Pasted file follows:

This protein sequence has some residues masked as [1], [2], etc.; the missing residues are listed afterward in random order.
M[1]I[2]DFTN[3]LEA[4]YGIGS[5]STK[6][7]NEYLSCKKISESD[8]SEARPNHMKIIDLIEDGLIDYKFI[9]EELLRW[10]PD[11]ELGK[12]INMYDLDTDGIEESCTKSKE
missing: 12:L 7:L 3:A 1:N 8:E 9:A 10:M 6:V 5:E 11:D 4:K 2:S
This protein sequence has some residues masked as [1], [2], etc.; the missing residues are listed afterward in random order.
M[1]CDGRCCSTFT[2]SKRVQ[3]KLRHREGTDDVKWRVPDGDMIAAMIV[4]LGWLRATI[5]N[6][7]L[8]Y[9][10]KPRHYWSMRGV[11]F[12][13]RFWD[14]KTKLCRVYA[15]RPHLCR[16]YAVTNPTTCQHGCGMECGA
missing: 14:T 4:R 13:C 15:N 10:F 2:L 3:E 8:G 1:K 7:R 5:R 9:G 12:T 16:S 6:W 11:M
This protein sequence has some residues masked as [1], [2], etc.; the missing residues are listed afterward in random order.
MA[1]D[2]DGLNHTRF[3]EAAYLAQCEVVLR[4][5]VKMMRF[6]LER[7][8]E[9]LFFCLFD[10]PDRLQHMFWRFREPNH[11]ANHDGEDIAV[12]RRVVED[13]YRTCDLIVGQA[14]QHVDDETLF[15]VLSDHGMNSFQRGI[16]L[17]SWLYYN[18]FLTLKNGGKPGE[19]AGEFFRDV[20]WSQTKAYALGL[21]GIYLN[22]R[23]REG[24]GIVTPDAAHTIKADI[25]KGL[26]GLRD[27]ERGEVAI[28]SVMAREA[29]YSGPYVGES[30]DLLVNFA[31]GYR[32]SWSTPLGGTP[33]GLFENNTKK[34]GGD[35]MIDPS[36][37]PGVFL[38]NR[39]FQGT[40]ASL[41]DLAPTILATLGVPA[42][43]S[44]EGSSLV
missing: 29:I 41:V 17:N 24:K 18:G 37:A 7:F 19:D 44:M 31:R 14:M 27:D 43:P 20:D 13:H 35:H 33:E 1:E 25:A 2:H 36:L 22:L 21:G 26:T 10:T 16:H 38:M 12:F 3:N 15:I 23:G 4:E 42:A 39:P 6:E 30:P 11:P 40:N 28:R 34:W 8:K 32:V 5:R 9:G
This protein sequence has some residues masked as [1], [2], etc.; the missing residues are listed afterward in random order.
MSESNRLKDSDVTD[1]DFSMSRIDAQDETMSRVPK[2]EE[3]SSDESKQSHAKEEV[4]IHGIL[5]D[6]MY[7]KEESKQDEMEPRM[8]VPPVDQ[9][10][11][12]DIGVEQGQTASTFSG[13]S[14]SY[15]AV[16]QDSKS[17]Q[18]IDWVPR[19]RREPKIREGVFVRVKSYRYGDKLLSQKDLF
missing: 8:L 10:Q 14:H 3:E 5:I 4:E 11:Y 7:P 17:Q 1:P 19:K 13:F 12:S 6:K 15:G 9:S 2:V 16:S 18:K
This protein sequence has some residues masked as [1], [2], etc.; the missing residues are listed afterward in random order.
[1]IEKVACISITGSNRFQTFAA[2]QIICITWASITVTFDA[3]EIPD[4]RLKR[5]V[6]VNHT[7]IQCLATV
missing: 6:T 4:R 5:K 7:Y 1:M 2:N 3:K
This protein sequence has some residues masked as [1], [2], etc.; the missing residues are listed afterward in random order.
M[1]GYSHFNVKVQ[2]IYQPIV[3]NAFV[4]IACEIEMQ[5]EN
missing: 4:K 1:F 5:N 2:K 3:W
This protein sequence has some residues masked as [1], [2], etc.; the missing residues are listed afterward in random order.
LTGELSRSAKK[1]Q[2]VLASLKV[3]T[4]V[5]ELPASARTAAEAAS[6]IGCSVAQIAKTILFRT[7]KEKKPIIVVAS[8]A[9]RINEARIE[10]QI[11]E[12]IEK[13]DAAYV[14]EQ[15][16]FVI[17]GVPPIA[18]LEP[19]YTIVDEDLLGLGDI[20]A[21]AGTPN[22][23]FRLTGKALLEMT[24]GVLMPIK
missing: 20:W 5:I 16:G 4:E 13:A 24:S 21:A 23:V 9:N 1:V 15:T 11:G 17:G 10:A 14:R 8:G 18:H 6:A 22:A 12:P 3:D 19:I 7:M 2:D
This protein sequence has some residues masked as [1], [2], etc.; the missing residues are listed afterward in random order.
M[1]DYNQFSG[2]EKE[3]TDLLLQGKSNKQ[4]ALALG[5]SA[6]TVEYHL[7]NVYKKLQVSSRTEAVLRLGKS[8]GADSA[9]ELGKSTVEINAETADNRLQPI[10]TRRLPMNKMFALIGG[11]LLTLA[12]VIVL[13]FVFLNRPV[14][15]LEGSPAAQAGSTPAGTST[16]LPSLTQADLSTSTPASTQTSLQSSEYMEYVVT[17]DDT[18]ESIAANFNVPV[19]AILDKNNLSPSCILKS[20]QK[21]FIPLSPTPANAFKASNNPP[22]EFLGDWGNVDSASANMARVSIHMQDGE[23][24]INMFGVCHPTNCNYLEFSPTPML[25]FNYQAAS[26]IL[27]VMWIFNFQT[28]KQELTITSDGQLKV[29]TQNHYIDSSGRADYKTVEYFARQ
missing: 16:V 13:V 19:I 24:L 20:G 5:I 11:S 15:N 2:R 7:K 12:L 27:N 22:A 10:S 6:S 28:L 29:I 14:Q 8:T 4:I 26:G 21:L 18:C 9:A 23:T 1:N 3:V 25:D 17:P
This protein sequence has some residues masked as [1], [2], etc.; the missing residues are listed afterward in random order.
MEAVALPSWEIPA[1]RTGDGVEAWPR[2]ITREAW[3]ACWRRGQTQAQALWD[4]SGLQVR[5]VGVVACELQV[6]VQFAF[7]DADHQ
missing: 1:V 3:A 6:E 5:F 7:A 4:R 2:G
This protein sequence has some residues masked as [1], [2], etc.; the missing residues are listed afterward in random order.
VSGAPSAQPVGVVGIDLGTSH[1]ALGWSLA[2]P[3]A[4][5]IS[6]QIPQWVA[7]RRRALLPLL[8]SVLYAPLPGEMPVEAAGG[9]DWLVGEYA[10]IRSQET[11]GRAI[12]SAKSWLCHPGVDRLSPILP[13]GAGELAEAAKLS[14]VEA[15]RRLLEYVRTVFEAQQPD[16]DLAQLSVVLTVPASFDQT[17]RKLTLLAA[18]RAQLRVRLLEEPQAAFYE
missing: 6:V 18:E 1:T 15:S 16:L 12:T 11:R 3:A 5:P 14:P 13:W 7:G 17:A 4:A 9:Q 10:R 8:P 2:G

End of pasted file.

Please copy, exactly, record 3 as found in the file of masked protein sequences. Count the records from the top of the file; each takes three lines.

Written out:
This protein sequence has some residues masked as [1], [2], etc.; the missing residues are listed afterward in random order.
MA[1]D[2]DGLNHTRF[3]EAAYLAQCEVVLR[4][5]VKMMRF[6]LER[7][8]E[9]LFFCLFD[10]PDRLQHMFWRFREPNH[11]ANHDGEDIAV[12]RRVVED[13]YRTCDLIVGQA[14]QHVDDETLF[15]VLSDHGMNSFQRGI[16]L[17]SWLYYN[18]FLTLKNGGKPGE[19]AGEFFRDV[20]WSQTKAYALGL[21]GIYLN[22]R[23]REG[24]GIVTPDAAHTIKADI[25]KGL[26]GLRD[27]ERGEVAI[28]SVMAREA[29]YSGPYVGES[30]DLLVNFA[31]GYR[32]SWSTPLGGTP[33]GLFENNTKK[34]GGD[35]MIDPS[36][37]PGVFL[38]NR[39]FQGT[40]ASL[41]DLAPTILATLGVPA[42][43]S[44]EGSSLV
missing: 29:I 41:V 17:N 24:K 18:G 37:A 7:F 19:D 44:M 31:R 14:M 27:D 43:P 20:D 13:H 35:H 33:E 1:E 25:A 2:H 36:L 22:L 21:G 26:T 10:T 16:H 38:M 12:F 3:N 15:I 23:G 4:E 42:A 39:P 6:E 30:P 11:P 40:N 28:R 34:W 8:K 32:V 5:R 9:G